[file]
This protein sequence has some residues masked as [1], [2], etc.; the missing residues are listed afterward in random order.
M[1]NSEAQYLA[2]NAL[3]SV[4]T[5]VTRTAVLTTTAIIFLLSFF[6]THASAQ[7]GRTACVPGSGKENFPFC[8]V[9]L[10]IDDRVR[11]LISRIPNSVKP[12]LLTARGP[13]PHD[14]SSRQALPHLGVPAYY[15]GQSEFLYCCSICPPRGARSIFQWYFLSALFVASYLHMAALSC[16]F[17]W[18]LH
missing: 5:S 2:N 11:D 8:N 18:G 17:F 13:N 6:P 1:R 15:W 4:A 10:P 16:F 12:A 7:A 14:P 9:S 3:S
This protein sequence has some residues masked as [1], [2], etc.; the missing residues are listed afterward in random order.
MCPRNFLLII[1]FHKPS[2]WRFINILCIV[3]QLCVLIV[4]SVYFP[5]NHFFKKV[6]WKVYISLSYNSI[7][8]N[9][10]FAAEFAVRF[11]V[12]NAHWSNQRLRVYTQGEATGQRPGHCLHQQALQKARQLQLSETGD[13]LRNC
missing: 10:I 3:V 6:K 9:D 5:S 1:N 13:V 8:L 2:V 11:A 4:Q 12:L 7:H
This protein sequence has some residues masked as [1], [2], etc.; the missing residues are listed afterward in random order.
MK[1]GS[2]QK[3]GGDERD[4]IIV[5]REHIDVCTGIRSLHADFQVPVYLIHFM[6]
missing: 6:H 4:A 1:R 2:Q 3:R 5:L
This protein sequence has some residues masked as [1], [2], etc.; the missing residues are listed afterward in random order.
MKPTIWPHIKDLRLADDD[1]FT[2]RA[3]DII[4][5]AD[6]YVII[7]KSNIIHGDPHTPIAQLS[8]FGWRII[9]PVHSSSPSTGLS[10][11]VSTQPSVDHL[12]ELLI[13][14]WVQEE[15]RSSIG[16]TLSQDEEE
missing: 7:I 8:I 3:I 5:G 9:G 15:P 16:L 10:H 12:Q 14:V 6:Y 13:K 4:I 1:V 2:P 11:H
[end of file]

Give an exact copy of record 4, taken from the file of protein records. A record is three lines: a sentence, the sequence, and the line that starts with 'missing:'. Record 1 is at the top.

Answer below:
This protein sequence has some residues masked as [1], [2], etc.; the missing residues are listed afterward in random order.
MKPTIWPHIKDLRLADDD[1]FT[2]RA[3]DII[4][5]AD[6]YVII[7]KSNIIHGDPHTPIAQLS[8]FGWRII[9]PVHSSSPSTGLS[10][11]VSTQPSVDHL[12]ELLI[13][14]WVQEE[15]RSSIG[16]TLSQDEEE
missing: 7:I 8:I 3:I 5:G 9:G 15:P 16:L 10:H 12:Q 14:V 6:Y 13:K 4:I 1:V 2:P 11:H